28 of 32 people found the following review helpful
Both kids and adults were fascinated although the movie had some very slow moments, distracting narration,
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This review is from: Disneynature Chimpanzee (Amazon Instant Video)
This review is based on the Instant View version of the film. . I don't know if it differs from the DVD sets which are available for purchase.
Please note that I DO give away some of the plot details, although this info is also included in nearly every advertisement or trailer for the film. If you haven't seen those, you may not want to read the rest of this review but I think those with young children might want to have enough information to decide if their children are ready for the film.
Before getting into the basics of this movie, I do want to note that it is probably best suited for older children since it does have some sections that could be frightening to younger ones, including the death of a baby chimp's mother (although this is not shown but rather narrated by Tim Allen).
There are also other events which involve violence, including attacks by rival groups of chimpanzees, but - as with the death of the mother chimp - most of the details are left to the imagination. Still, I certainly wouldn't take a young child to this movie. Just my take.
Shown in documentary form, this is the tale of a very young - and adorable - baby chimp named Oscar. The earlier parts of the movie revolve around Oscar's close bond with Isha, his mother. Both kids and adults who watched this with me found the early scenes to the slower part of the film. As one kid put it " There is too much talking" and I have to agree that the narration could have been edited for better impact.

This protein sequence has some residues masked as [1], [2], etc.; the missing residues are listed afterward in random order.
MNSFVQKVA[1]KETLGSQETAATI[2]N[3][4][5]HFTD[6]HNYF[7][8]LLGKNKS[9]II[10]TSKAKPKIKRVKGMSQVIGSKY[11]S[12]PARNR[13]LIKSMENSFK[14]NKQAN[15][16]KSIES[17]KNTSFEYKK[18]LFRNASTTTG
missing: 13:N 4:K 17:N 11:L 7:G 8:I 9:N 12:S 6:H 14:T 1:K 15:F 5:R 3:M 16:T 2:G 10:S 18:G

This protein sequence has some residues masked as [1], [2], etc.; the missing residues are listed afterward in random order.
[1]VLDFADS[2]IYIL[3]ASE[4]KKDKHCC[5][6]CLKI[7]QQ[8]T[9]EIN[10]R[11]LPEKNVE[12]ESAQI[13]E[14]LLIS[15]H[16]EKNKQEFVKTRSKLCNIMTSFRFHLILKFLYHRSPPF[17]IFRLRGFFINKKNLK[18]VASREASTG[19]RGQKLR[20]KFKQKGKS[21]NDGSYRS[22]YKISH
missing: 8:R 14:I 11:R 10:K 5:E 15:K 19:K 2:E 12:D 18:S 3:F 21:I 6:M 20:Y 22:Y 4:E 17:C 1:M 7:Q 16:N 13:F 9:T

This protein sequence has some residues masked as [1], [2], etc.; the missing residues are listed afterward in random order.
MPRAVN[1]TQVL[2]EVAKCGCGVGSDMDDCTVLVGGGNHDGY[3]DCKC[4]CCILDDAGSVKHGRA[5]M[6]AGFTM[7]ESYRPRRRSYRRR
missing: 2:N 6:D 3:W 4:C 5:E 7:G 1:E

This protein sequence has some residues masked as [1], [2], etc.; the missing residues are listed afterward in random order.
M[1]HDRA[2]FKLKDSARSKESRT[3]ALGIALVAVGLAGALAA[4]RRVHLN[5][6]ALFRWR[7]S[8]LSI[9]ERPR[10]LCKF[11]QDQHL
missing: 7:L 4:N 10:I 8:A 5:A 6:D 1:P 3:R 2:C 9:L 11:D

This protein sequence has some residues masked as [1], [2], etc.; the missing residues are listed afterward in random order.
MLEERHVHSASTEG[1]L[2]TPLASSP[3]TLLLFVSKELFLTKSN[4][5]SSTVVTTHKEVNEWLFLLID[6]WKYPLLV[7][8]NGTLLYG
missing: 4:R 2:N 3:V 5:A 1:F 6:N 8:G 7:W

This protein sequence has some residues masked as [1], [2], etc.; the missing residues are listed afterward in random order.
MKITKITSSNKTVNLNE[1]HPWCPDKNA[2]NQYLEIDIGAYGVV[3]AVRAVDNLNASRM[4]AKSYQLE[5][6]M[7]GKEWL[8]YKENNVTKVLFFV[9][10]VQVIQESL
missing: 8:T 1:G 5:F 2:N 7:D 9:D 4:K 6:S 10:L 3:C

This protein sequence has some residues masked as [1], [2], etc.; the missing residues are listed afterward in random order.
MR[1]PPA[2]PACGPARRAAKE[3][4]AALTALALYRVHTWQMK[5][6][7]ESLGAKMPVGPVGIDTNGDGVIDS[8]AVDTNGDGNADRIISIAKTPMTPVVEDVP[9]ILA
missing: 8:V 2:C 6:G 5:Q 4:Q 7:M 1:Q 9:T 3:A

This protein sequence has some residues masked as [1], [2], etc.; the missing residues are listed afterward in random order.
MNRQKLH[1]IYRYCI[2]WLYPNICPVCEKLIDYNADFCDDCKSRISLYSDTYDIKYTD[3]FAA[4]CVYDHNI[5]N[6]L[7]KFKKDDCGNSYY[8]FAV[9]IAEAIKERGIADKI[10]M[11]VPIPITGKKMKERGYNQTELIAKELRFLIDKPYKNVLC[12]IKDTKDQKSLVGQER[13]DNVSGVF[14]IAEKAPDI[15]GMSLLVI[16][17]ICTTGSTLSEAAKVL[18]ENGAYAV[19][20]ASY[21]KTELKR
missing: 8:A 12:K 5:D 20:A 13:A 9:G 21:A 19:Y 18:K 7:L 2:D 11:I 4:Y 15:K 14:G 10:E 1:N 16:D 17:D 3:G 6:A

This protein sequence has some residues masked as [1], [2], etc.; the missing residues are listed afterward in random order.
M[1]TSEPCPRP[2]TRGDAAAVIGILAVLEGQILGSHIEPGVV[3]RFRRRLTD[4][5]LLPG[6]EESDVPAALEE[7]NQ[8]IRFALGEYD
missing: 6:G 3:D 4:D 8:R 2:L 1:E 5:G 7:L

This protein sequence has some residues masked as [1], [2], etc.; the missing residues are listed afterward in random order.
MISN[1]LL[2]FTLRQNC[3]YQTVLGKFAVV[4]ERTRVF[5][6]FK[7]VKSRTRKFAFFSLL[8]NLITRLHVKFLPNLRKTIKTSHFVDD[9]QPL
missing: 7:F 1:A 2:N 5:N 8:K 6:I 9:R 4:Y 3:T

Still, there was plenty of interesting info about how chimps use tools to open fruit and poke sticks in old branches on the ground to find termites and other bugs. Scenes of baby chimps playing - or pretend fighting - with each other brought smiles to our faces.
It takes awhile before the crucial event in this movie occurs....and Oscar's mother dies. This info has been broadly advertised in the promos for this movie but I'll leave out more explicit descriptions here. Young children probably couldn't handle even the narration of these events. I have to admit that I found it difficult to watch Oscar's mournful search for his mother and the challenges he faced without her.
In true Disney form, there is a nice abd comforting resolution - and one that is likely to surprise and amaze viewers. I certainly wouldn't have predicted it.
There is also a bonus bit at the end of the film which reveals how the film was made and some of the humorous as well as frustrating experiences faced by the documentary's creators. I do wish there had been some different and more engaging music throughout the film, similar to that used during the ending scenes.
If you are the sort who detests movies or books where chimpanzees or other creatures are given human names and their feelings are described, you will probably want to avoid the film. After all, who really knows the exact details of another's mind, including human minds? But naming the baby chimp Oscar as well as imagining his possible feelings may make the film more accessible to children and perhaps help spur a lasting enthusiasm for nature. I can certainly see the advantage of this, even though I am ambivalent about it. However, the movie does have the blessing of noted chimpanzee expert Jane Goodall and part of the proceeds from the opening week went to the Jane Goodall Institute, designated to help protect chimpanzees and their habitats.
After watching the film, perhaps viewers will also consider how they might help ensure the future of chimpanzees.